Gun Reports - News
Judicial Watch Sues Department of Justice
September 18, 2012
for 'Fast and Furious' Documents
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(GunReports.com) -- What is President Obama hiding? That's the question at the center of a Judicial Watch lawsuit filed against the Department of Justice last week, says the groups president Tom Fitton.
Just like Congress, Judicial Watch has been aggressively pursuing Operation Fast and Furious records first withheld by the Obama Department of Justice and then subsequently shielded from disclosure by the President himself when he inappropriately invoked executive privilege to keep them secret, Fitton said.
Fitton said that a June 22, 2012, Freedom of Information Act (FOIA) request was filed with the Office of Information Policy (OIP), a component of the DOJ. It asked for:
All records subject to the claim of executive privilege invoked by President Barack Obama on or about June 20, 2012, as referenced in the letter of Deputy Attorney General James M. Cole to the Honorable Darrell E. Issa, Chairman, Committee on Oversight and Government Reform of the U.S. House of Representatives, dated June 20, 2012. More specifically, the records requested herein are those records described by Deputy Attorney General Cole in his June 20, 2012 letter as the relevant post-February, 2011, documents over which "the President has asserted executive privilege."
On August 6, 2012, OIP informed Judicial Watch that the Offices of the Attorney General and Deputy Attorney General had determined that the documents responsive to Judicial Watch's FOIA request should be withheld in full, pursuant to FOIA Exemption 5 that protects "inter-agency or intra-agency memorandums or letters which would not be available by law to a party other than an agency in litigation with the agency."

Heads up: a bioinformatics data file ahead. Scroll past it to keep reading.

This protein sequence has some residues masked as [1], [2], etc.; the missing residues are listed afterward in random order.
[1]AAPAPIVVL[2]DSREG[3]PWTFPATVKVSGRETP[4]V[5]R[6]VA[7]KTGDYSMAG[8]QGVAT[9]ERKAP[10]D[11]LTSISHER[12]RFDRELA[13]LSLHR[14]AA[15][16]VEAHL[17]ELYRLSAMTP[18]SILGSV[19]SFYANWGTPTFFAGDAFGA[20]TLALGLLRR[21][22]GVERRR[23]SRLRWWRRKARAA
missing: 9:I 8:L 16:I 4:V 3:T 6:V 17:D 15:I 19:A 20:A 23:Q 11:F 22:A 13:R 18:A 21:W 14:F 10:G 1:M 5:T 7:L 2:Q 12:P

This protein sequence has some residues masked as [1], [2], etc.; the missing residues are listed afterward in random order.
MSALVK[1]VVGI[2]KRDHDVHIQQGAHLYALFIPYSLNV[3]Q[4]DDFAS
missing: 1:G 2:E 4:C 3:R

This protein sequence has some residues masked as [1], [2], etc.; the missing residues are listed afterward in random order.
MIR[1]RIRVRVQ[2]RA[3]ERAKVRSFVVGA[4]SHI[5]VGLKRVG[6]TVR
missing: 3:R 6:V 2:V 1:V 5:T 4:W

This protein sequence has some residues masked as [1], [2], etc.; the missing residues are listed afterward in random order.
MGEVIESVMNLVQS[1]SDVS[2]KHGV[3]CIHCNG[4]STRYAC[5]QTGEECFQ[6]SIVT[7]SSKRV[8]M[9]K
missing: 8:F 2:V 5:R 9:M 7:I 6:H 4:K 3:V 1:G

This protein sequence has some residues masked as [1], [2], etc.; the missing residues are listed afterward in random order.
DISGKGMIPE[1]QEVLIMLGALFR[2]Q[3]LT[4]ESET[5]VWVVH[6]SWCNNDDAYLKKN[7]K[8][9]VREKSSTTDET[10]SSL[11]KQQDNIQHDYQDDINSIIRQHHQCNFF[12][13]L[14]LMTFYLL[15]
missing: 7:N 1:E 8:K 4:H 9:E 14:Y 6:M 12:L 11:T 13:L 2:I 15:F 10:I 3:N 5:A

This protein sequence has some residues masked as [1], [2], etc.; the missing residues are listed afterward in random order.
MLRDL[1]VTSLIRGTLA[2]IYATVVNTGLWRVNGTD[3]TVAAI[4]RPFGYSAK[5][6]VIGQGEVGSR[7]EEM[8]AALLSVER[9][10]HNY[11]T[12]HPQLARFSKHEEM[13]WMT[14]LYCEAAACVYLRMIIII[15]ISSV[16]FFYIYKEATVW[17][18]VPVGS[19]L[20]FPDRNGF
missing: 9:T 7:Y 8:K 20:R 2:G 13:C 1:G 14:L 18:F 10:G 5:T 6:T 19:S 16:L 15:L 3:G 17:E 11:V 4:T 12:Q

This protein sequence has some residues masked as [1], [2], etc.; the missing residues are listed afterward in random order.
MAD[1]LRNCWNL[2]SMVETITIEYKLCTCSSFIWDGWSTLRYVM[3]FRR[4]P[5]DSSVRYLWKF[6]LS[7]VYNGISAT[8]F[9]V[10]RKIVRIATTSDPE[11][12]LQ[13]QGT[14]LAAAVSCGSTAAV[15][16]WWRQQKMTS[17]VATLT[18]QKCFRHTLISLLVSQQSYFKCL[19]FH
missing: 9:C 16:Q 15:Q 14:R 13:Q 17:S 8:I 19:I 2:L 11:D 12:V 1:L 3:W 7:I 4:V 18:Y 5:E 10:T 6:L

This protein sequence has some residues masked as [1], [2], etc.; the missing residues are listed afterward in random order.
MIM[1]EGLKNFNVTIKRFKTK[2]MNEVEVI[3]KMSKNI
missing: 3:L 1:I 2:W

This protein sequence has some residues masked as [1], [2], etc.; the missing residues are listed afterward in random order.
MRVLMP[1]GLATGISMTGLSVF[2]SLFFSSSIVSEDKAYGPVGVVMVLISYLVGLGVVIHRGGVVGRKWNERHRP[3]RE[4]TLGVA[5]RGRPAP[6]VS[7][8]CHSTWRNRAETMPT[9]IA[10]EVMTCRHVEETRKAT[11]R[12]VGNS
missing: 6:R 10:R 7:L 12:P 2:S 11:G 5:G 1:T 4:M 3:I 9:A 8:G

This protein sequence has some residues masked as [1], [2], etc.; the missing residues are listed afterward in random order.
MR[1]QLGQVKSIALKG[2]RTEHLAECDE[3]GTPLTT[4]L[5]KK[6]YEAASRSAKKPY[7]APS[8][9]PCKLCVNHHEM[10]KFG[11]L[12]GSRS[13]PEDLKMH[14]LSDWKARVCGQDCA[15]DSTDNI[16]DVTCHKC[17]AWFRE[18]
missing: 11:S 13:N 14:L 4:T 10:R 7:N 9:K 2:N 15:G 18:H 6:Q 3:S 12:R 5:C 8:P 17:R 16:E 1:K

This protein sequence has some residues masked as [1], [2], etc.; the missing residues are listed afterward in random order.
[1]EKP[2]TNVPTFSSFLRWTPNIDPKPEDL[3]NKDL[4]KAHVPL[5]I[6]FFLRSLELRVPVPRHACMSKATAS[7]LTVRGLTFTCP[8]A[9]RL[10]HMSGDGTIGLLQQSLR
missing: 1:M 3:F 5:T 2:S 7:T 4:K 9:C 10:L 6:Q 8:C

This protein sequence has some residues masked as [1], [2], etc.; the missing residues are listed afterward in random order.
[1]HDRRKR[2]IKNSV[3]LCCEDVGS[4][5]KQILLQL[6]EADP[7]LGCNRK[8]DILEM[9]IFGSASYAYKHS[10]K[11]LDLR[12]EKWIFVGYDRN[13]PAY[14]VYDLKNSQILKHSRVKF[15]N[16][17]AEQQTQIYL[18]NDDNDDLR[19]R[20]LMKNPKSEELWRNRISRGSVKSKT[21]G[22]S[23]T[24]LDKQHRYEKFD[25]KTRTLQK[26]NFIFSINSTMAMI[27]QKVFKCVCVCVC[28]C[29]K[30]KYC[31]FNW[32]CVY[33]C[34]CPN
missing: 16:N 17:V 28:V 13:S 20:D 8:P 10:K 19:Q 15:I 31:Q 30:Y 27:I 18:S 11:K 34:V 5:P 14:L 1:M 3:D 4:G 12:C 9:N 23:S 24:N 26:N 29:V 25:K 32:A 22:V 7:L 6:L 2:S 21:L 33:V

Fitton said, We appealed the determination. By law, a response was due September 11, 2012. However, as of the date of Judicial Watch's lawsuit, the DOJ had failed to respond. Now we're in court, doing whatever we can to shed light on who was responsible for Fast and Furious, why it was initiated, and how it could go so terribly wrong.
Fitton said Judicial Watch believes Fast and Furious was a way for the DOJ/Bureau of Alcohol, Tobacco, Firearms and Explosives (ATF) route guns to Mexican drug cartels in hopes that they would end up at crime scenes.
Fitton said, And what was the point of that? It appears the Obama administration needed more ammunition to push for stricter gun control laws and figured if it could demonstrate that crimes in Mexico were being carried out with weapons purchased in the U.S. that would do the trick.
To say this is an outrage - to allow guns to "walk" into the hands of Mexican drug criminals in order to stick it to the gun lobby - doesn't come close to describing the despicable nature of this scheme.
In addition to this most recent FOIA lawsuit, Judicial Watch separately filed a FOIA lawsuit against the ATF seeking access to records detailing communications between ATF officials and a White House official regarding Fast and Furious.